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Monday, 24 February 2014
Page: 672

Mr BOWEN (McMahon) (11:27): I congratulate the member for Hasluck for moving this motion, because diabetes is a very serious problem in Australia and it is a growing one. It is one of the emerging health epidemics we are dealing with in Australia and indeed around the world. I have a particular interest in this matter because my electorate is the diabetes capital of urban Australia. It is not something we are proud of, not an honour which we seek, but is something which we deal with and which we are challenging.

The Australian Diabetes Council shows that diabetes rates have been increasing in my electorate very dramatically. We have 2,298 people with type 1 diabetes in McMahon and 21,995 people with type 2 diabetes. What is even more concerning than those figures is the rate of increase. Fairfield, in my electorate, saw diabetes rates increase by 21.2 per cent over the last five years. In Smithfield the increase has been 30.37 per cent over five years—a 30 per cent increase in the prevalence of diabetes over the last five years.

Diabetes is a serious condition. It can lead to very serious and negative health outcomes. We can and do see an increase in heart disease, in kidney disease, in blindness, in high blood pressure and in dental problems for people suffering diabetes. We can and must do more about this. We can and must do more about it nationally and locally.

In my area, I hosted a diabetes awareness forum at Smithfield RSL last April. I was very pleased that Dr Nadia Tejani, who is a lecturer at the University of New South Wales and a consultant endocrinologist at Fairfield Hospital, came to that, as did Kristen Hazelwood, the Head of Education and Prevention at the Australian Diabetes Council. That was a well-attended forum, and we are doing other things: mail-outs and developing a diabetes plan for the local area. Fairfield City Council has a very proactive plan for improving the quality of exercise equipment in our parks to encourage more physical activity.

The honourable member for Forde, who spoke previously, referred to the importance of preventative health and healthy eating. He is right. I said before that there are things that we can do locally and nationally. We are not doing enough nationally. In fact, we are going backwards. We have seen the five-star rating program, which was negotiated by my honourable friend the member for Blair in office, taken down—in quite a scandalous set of arrangements—by the chief of staff to the Assistant Minister for Health. You cannot say to people, 'You've got to take more responsibility for what you eat and what you feed your children,' and then take down, hours after it went up on the website, something which was designed by the federal, state and territory governments to assist people make those decisions. There is a lot more to be heard about this particular scandal, because it goes to the very heart of the character of this government. A chief of staff with shareholdings in a food-lobbying firm was able, on behalf of the government of Australia, to give that direction with the authority of his minister.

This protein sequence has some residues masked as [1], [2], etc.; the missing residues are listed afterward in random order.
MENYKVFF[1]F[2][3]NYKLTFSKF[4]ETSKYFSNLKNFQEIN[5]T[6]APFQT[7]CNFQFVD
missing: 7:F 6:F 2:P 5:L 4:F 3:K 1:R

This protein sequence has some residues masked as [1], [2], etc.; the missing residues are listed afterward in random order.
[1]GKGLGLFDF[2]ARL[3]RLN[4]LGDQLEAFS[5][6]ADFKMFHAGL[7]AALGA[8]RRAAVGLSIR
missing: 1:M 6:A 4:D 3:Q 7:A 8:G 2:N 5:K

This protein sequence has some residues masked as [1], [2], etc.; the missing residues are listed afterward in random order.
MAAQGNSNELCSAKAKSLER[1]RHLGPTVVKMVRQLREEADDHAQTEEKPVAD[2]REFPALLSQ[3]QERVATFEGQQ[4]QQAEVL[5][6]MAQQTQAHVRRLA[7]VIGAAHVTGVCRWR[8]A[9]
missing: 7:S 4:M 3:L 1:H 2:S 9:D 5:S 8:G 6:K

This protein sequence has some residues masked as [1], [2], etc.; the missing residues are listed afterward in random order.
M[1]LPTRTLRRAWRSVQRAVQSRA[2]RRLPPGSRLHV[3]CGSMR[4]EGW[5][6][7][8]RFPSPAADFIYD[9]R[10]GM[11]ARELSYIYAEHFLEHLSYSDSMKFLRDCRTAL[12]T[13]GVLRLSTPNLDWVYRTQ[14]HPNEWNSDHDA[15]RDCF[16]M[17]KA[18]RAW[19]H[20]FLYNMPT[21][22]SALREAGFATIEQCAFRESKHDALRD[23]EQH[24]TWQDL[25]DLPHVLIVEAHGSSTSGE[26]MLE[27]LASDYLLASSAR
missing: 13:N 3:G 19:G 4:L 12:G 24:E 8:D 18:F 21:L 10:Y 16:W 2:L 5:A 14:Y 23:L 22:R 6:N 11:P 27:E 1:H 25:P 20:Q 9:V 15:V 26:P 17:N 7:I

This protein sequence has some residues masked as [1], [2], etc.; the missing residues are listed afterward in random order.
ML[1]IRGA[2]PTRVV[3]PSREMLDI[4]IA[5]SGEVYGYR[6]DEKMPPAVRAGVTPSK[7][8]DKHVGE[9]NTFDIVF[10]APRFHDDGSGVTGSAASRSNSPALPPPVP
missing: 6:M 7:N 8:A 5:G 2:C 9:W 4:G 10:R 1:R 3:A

I do not intend to belabour political points in this debate, but this is nothing short of a scandal. This is an appropriate debate in which to raise this issue, because diabetes is prevalent throughout our nation. It is particularly prevalent in rural areas with high Indigenous populations. That is something that we need to deal with. As I said, it is also very prevalent in my area of western Sydney, and it is growing very rapidly.

The other thing we can do is have more emphasis on preventative health, which the honourable member for Forde also referred to. Yet we see this government attacking preventative health by abolishing the preventative health council—again, a very backward step. The Minister for Health, the member for Dickson, talks about the importance of preventative health and personal responsibility but then we see this action by the government.

In the short time remaining I want to put on record that the government needs to tread carefully in relation to the drug januvia, which is being dealt with by the PBS. I do not intend to provide a prescriptive outcome here, but this is a drug which serves between 80,000 and 100,000 people. There are moves to delist this drug. I am sure the PBS has reasons for examining this issue but where you have between 80,000 and 100,000 people on a drug, I would urge this government to be very cautious about the steps taken. (Time expired)